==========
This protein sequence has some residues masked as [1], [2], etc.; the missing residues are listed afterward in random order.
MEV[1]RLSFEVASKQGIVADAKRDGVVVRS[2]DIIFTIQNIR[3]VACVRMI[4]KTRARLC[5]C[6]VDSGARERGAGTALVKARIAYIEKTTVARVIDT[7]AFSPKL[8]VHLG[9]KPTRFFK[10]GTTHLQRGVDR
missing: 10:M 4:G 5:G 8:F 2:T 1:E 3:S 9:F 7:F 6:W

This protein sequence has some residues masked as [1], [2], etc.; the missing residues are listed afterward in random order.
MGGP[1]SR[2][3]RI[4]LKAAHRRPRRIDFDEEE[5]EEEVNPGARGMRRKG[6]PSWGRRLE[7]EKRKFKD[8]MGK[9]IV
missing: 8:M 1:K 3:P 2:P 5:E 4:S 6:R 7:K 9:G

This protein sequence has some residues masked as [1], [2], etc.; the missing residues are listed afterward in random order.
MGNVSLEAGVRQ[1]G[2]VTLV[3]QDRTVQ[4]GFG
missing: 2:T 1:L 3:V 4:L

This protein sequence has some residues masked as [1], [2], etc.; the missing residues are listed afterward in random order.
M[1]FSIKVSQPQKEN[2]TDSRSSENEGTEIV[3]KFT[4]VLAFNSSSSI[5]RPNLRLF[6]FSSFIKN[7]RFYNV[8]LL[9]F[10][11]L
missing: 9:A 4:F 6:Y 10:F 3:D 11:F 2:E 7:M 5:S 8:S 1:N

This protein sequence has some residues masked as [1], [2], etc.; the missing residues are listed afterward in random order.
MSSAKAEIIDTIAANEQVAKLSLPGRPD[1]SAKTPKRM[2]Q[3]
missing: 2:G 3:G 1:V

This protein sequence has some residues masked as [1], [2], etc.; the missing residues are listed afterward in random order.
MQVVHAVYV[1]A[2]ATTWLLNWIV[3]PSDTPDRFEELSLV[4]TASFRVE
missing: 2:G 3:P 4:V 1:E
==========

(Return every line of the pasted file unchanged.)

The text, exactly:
This protein sequence has some residues masked as [1], [2], etc.; the missing residues are listed afterward in random order.
MEV[1]RLSFEVASKQGIVADAKRDGVVVRS[2]DIIFTIQNIR[3]VACVRMI[4]KTRARLC[5]C[6]VDSGARERGAGTALVKARIAYIEKTTVARVIDT[7]AFSPKL[8]VHLG[9]KPTRFFK[10]GTTHLQRGVDR
missing: 10:M 4:G 5:G 8:F 2:T 1:E 3:S 9:F 7:F 6:W

This protein sequence has some residues masked as [1], [2], etc.; the missing residues are listed afterward in random order.
MGGP[1]SR[2][3]RI[4]LKAAHRRPRRIDFDEEE[5]EEEVNPGARGMRRKG[6]PSWGRRLE[7]EKRKFKD[8]MGK[9]IV
missing: 8:M 1:K 3:P 2:P 5:E 4:S 6:R 7:K 9:G

This protein sequence has some residues masked as [1], [2], etc.; the missing residues are listed afterward in random order.
MGNVSLEAGVRQ[1]G[2]VTLV[3]QDRTVQ[4]GFG
missing: 2:T 1:L 3:V 4:L

This protein sequence has some residues masked as [1], [2], etc.; the missing residues are listed afterward in random order.
M[1]FSIKVSQPQKEN[2]TDSRSSENEGTEIV[3]KFT[4]VLAFNSSSSI[5]RPNLRLF[6]FSSFIKN[7]RFYNV[8]LL[9]F[10][11]L
missing: 9:A 4:F 6:Y 10:F 3:D 11:F 2:E 7:M 5:S 8:S 1:N

This protein sequence has some residues masked as [1], [2], etc.; the missing residues are listed afterward in random order.
MSSAKAEIIDTIAANEQVAKLSLPGRPD[1]SAKTPKRM[2]Q[3]
missing: 2:G 3:G 1:V

This protein sequence has some residues masked as [1], [2], etc.; the missing residues are listed afterward in random order.
MQVVHAVYV[1]A[2]ATTWLLNWIV[3]PSDTPDRFEELSLV[4]TASFRVE
missing: 2:G 3:P 4:V 1:E